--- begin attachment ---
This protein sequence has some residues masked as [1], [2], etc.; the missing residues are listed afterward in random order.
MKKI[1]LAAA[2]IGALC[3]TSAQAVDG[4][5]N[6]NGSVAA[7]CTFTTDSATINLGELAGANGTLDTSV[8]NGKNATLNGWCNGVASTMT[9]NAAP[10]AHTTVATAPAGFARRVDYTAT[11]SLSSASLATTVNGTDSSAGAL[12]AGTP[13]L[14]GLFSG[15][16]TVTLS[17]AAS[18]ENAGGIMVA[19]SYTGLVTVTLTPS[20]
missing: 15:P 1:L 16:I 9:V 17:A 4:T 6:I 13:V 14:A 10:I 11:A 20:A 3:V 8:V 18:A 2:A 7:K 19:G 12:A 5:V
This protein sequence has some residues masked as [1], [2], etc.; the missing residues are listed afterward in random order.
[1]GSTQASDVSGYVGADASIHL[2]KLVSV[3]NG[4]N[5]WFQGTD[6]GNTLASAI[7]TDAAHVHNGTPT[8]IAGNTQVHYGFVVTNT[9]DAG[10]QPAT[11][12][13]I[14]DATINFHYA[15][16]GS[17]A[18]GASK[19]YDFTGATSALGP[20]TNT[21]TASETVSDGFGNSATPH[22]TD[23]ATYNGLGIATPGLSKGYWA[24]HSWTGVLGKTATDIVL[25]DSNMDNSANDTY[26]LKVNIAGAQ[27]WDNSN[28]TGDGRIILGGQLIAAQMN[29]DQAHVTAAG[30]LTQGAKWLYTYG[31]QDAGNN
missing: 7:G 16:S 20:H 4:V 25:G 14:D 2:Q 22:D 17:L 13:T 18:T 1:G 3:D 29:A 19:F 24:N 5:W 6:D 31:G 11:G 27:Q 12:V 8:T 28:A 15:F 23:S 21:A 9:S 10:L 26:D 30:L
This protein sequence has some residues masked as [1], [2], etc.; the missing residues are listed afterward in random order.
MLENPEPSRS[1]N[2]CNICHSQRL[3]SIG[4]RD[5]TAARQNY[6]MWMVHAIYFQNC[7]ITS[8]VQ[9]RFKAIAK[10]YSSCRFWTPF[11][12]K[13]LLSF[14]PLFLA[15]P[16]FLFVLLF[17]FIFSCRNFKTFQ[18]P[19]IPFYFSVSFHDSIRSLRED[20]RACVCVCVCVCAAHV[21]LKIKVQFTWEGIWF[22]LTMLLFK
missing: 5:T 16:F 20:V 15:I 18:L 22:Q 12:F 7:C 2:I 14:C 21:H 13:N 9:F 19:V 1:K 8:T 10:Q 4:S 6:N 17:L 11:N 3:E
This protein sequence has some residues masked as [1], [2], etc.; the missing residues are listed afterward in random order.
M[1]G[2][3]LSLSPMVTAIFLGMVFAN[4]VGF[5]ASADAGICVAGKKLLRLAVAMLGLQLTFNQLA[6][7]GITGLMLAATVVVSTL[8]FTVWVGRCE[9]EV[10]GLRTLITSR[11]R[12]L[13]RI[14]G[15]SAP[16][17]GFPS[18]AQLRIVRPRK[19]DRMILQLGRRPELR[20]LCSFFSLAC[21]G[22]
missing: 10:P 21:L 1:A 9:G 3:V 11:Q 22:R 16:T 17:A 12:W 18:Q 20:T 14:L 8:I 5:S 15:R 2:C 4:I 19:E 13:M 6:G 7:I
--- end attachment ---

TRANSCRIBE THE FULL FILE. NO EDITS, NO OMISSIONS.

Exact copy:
This protein sequence has some residues masked as [1], [2], etc.; the missing residues are listed afterward in random order.
MKKI[1]LAAA[2]IGALC[3]TSAQAVDG[4][5]N[6]NGSVAA[7]CTFTTDSATINLGELAGANGTLDTSV[8]NGKNATLNGWCNGVASTMT[9]NAAP[10]AHTTVATAPAGFARRVDYTAT[11]SLSSASLATTVNGTDSSAGAL[12]AGTP[13]L[14]GLFSG[15][16]TVTLS[17]AAS[18]ENAGGIMVA[19]SYTGLVTVTLTPS[20]
missing: 15:P 1:L 16:I 9:V 17:A 4:T 6:I 13:V 14:A 10:I 11:A 20:A 3:V 8:V 18:A 2:A 7:K 19:G 12:A 5:V
This protein sequence has some residues masked as [1], [2], etc.; the missing residues are listed afterward in random order.
[1]GSTQASDVSGYVGADASIHL[2]KLVSV[3]NG[4]N[5]WFQGTD[6]GNTLASAI[7]TDAAHVHNGTPT[8]IAGNTQVHYGFVVTNT[9]DAG[10]QPAT[11][12][13]I[14]DATINFHYA[15][16]GS[17]A[18]GASK[19]YDFTGATSALGP[20]TNT[21]TASETVSDGFGNSATPH[22]TD[23]ATYNGLGIATPGLSKGYWA[24]HSWTGVLGKTATDIVL[25]DSNMDNSANDTY[26]LKVNIAGAQ[27]WDNSN[28]TGDGRIILGGQLIAAQMN[29]DQAHVTAAG[30]LTQGAKWLYTYG[31]QDAGNN
missing: 7:G 16:S 20:H 4:V 25:G 14:D 2:Q 22:D 17:L 13:T 18:T 1:G 3:D 29:A 19:F 24:N 5:W 6:D 31:G 11:G 27:Q 12:V 8:T 28:A 15:F 23:S 21:A 9:S 10:L 26:D 30:L
This protein sequence has some residues masked as [1], [2], etc.; the missing residues are listed afterward in random order.
MLENPEPSRS[1]N[2]CNICHSQRL[3]SIG[4]RD[5]TAARQNY[6]MWMVHAIYFQNC[7]ITS[8]VQ[9]RFKAIAK[10]YSSCRFWTPF[11][12]K[13]LLSF[14]PLFLA[15]P[16]FLFVLLF[17]FIFSCRNFKTFQ[18]P[19]IPFYFSVSFHDSIRSLRED[20]RACVCVCVCVCAAHV[21]LKIKVQFTWEGIWF[22]LTMLLFK
missing: 5:T 16:F 20:V 15:I 18:L 22:Q 12:F 7:C 2:I 14:C 21:H 13:N 9:F 19:V 1:K 8:T 10:Q 4:S 6:N 17:L 11:N 3:E
This protein sequence has some residues masked as [1], [2], etc.; the missing residues are listed afterward in random order.
M[1]G[2][3]LSLSPMVTAIFLGMVFAN[4]VGF[5]ASADAGICVAGKKLLRLAVAMLGLQLTFNQLA[6][7]GITGLMLAATVVVSTL[8]FTVWVGRCE[9]EV[10]GLRTLITSR[11]R[12]L[13]RI[14]G[15]SAP[16][17]GFPS[18]AQLRIVRPRK[19]DRMILQLGRRPELR[20]LCSFFSLAC[21]G[22]
missing: 10:P 21:L 1:A 9:G 3:V 11:Q 22:R 16:T 17:A 12:W 18:Q 20:T 14:L 8:I 5:S 15:R 2:C 4:I 19:E 13:M 6:G 7:I